Lights flicker when the refrigerator starts
This is a result of Voltage Drop(VD) in the feeder cable when the motor starts up. A typical alternating current(ac) motor will draw 10 times it normal operating current when it starts, dropping the line voltage, causing the lights to flicker
Toaster oven and/or Coffee Maker take longer to cook.
These are straight resistive load devices and are not harmed by the lower voltage, however the Ohms Law formula comes into play here.
V=IR (voltage = Current(Amps) x Resistance
I=V/R Current(Amps) = Voltage / Resistance
As the voltage drops, the current in the heater element drops. Heat is generated in the heater element as the current passes through the resistive wire of the heater element.
Some appliances, especially newer ones with switching power supplies have unexplained shutdowns.
The switching power supplies in newer appliances have over voltage and under voltage protective shutdown circuitry. The shutdown trigger varies but 100V is common.
Cannot run multiple appliances at the same time (ie: Air Conditioning|(AC ) and Microwave) without tripping the main circuit breaker.
This is a Voltage Drop issue. These devices are Power dependent and the formula becomes
P=IV Power(Watts) = Current(Amps) * Volts
I=P/V Current(Amps) = Power(Watts) / Volts
In this circuit Current(Amps) increases as the voltage goes down, and more current passes through the circuit breaker than would normally happen. AC units draw more current after they start as the pressure generated by the compressor builds up and the compressor has to work harder. The circuit breaker is also affected by ambient temperature. See item 5.
Circuit breaker trips more often in hot weather.
Circuit breakers have two elements, One of which is a temperature sensitive bimetallic strip that heats up and trips the circuit. The ambient temperature at the circuit breaker affects the trip point. The hotter the breaker, the lower the current at which it will trip.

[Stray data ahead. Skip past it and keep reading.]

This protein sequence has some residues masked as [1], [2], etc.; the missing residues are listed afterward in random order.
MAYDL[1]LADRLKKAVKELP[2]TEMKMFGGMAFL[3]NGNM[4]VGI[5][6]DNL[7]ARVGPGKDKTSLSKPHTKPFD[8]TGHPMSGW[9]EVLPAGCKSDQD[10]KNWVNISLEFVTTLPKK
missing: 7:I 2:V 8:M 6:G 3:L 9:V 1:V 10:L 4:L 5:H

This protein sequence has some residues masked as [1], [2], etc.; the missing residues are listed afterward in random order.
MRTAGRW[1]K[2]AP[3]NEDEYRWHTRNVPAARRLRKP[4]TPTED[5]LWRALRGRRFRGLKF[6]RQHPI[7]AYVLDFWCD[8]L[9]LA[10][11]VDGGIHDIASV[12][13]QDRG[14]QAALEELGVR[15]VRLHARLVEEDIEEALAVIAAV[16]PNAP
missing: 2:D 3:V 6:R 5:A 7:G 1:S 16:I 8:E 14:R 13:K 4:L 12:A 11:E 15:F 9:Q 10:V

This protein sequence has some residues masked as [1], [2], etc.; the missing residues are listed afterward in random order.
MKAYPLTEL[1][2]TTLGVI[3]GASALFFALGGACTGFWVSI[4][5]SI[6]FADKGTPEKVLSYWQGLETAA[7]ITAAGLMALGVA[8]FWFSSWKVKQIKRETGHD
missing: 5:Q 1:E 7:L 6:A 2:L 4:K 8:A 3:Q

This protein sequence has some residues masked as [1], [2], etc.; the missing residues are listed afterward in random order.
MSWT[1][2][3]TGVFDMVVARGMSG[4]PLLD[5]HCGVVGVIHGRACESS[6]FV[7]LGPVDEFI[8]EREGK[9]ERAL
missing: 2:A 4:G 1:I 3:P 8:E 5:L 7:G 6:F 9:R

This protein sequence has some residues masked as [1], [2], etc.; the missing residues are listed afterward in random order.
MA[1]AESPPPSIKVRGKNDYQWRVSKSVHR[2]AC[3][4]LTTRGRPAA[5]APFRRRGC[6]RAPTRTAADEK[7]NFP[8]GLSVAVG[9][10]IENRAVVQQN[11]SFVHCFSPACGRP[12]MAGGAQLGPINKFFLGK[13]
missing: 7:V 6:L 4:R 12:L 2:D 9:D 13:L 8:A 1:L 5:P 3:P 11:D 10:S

Air conditioner starts and runs a few minutes, stops but won’t restart. Compressor just hums.
The compressor builds up pressure as it runs. When it stops and then restarts. It must start up against the pressure and draws much more current from the circuit. That current may not be available with long runs of undersized cable.
A 5 year old refrigerator fails.
Electric Motors are sensitive to low voltage and can be damaged below 106V
Voltage varies by as much as 22 Volts, based on park occupancy, and/or time of day.
Grid loading is involved here. The main park voltage during the week, may be as high as 127V. As people come into the park for the weekend and start loading the grid, which is not designed to handle the load, the voltage available to each site may drop as low as 106V. The voltage SHOULD not drop below 106V even under load.
Provided with a site with a 30A receptacle but your equipment is setup with a 20A plug.
Adapter plugs or “cheater” cords used to connect a 20-ampere supply cord to a 30-ampere receptacle outlet do not provide adequate overload protection for the cord or your connected devices.
Campers Protect Yourself – If you don’t have one, buy a multimeter(Volt Meter) and monitor the voltage at your site. If you see the voltage drop below 106V turn off your AC Unit and/or anything else that uses a motor. Most modern switching power supplies will shut down when the voltage drops too low.
Canadian Tire sells a Line Monitor for just under $30.00. This device displays, the Voltage, and Frequency of the Line, and Current(Amps) and Watts for any device plugged into it.
Failure to follow this advise may prove costly.